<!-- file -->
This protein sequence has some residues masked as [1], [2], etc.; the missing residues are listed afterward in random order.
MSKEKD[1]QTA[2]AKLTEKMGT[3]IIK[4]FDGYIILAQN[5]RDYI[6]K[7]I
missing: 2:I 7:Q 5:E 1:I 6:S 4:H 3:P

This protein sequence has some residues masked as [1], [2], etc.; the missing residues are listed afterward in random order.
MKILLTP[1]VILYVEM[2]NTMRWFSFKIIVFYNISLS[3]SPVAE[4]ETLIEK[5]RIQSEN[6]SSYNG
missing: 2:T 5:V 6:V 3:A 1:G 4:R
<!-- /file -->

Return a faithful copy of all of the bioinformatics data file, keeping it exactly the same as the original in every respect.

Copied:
This protein sequence has some residues masked as [1], [2], etc.; the missing residues are listed afterward in random order.
MSKEKD[1]QTA[2]AKLTEKMGT[3]IIK[4]FDGYIILAQN[5]RDYI[6]K[7]I
missing: 2:I 7:Q 5:E 1:I 6:S 4:H 3:P

This protein sequence has some residues masked as [1], [2], etc.; the missing residues are listed afterward in random order.
MKILLTP[1]VILYVEM[2]NTMRWFSFKIIVFYNISLS[3]SPVAE[4]ETLIEK[5]RIQSEN[6]SSYNG
missing: 2:T 5:V 6:V 3:A 1:G 4:R